10. #10
    SitePoint Guru hifigrafix's Avatar
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    wow.. I had exactly this same idea but for designers in my town. I wouldn't even take the first step before sitting in with a lawyer and the site-owner on this one. It's a good idea and I think plumbers would be glad to pay a subscription fee for this one.

  11. #11
    Non-Member demosfen's Avatar
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    So is any professional association/union for benefit of industry considered collusion? Say, American Medical Association (can't think of a better example at the moment). If this is the case, then apparently not all forms of collusion are illegal

  12. #12
    SitePoint Wizard samsm's Avatar
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    Quote Originally Posted by vgarcia
    But you don't see the same list of people at every store in town, which is the issue here.
    I thought the issue was more that the list was private.

    If you are telling the truth, you could take out an ad in the New York Times shaming a deadbeat customer, what would be legally wrong with that?

    Of course, I would think that after four or five plumbers hand their bills over to debt collectors, the deadbeats involved will be suitably hounded and get their comeuppance.
    Using your unpaid time to add free content to SitePoint Pty Ltd's portfolio?

  13. #13
    SitePoint Zealot jrickards's Avatar
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    Quote Originally Posted by samsm
    Of course, I would think that after four or five plumbers hand their bills over to debt collectors, the deadbeats involved will be suitably hounded and get their comeuppance.
    Therein may lie the solution: if there was an association to which they all belonged, perhaps the association, on behalf of the stiffed members (hmmm, that could be misconstrued) could approach the customer with a collection of bills or take the customer to small claims court (although it is possible that the total may exceed the limit that small claims court allows).

  14. #14
    SitePoint Wizard silver trophy
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    The credit card companies keep lists of people who do chargebacks. If you've done a chargeback at one company, and try to order from another that uses the same list they won't take your credit card. If that's not collusion, I don't see how this could be.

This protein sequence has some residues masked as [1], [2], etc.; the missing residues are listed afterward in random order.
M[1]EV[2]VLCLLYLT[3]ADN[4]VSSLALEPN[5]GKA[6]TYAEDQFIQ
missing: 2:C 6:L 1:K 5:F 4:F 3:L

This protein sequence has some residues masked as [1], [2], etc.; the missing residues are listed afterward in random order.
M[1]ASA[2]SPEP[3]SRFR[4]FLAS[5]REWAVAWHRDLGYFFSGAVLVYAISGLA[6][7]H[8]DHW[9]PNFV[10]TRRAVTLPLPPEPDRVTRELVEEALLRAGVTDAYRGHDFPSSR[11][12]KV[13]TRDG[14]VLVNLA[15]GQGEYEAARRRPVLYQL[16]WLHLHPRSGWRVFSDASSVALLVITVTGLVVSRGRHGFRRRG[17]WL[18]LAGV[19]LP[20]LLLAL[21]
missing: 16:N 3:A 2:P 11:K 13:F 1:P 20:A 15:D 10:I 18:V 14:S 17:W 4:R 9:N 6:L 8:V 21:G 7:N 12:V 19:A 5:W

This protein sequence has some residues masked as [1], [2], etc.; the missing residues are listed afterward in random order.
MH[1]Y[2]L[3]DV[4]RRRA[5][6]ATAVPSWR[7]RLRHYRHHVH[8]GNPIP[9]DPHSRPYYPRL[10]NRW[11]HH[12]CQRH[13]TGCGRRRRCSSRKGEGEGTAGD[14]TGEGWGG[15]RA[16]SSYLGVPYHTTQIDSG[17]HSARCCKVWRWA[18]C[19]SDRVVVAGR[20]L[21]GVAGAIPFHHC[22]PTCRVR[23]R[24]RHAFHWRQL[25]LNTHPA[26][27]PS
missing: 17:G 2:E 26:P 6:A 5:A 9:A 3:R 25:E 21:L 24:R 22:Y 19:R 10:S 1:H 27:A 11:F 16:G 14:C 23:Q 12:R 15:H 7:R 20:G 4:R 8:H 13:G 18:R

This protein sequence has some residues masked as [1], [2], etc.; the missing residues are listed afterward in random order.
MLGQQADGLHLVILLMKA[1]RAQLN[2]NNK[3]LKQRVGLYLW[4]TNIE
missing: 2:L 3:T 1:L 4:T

However, I do see a lot of gray legal areas here, and IANAL. Definitely talk to one before proceeding. Don't rely on their lawyer either... they will only be looking out for their client. You need to hire your own.

    Also, why don't they just employ some kind of credit checking/reporting function to these people? There are legal processes in place to help avoid and solve these types of problems, including small claims court which can both blemish someone's credit and garnish their wages if you win the suit. As long as the plumbers had signed work orders they would have no problem pursuing the matter legally.

    I understand why they want a list of deadbeat clients, but in all honesty I don't know how much I would trust such a list. What if one plumber put someone on the list because they took a while to pay - but they paid. What if someone was unhappy with the service they received from a plumber and refused to pay - and was put on the list? There is a question of checks and balances to a list such as this that makes me wonder if it would be truly effective even if it was legal to put into use.

  15. #15
    SitePoint Zealot jrickards's Avatar
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    Excellent points, many thanks.

    By the way, what is IANAL?

  16. #16
    SitePoint Wizard silver trophy
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    Quote Originally Posted by jrickards
    Excellent points, many thanks.

    By the way, what is IANAL?
    I Am Not A Lawyer

  17. #17
    SitePoint Addict smittenbite's Avatar
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    wouldnt it only be illegal if everyone who had access to the list had an agreement not to take any business orders from the bad customers? if not then i dont think this would be any different from sharing and looking at reviews of products, it could be like looking at 'reviews' of customers , if that makes any sense
    nothing.

  18. #18
    SitePoint Evangelist Unit7285's Avatar
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    Quote Originally Posted by beley
    What if one plumber put someone on the list because they took a while to pay - but they paid. What if someone was unhappy with the service they received from a plumber and refused to pay - and was put on the list? There is a question of checks and balances to a list such as this that makes me wonder if it would be truly effective even if it was legal to put into use.
    Or what if a plumber put his biggest and best customers (who pay with no problems) on the list so others will not try to approach them?

    Rather less likely, I agree, but I see so many paranoid conspiracy theories in SitePoint threads now that it's starting to affect me.

    Paul

  19. #19
    Life is short. Be happy today! silver trophybronze trophy Sagewing's Avatar
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    Quote Originally Posted by Unit7285
    ...but I see so many paranoid conspiracy theories in SitePoint threads now that it's starting to affect me.
    I'm glad I'm not the only one who notices it. I have never seen so much talk about 'getting screwed by clients', non-payers, and of course legal actions over things that haven't happened yet.
    The fewer our wants, the nearer we resemble the gods. Socrates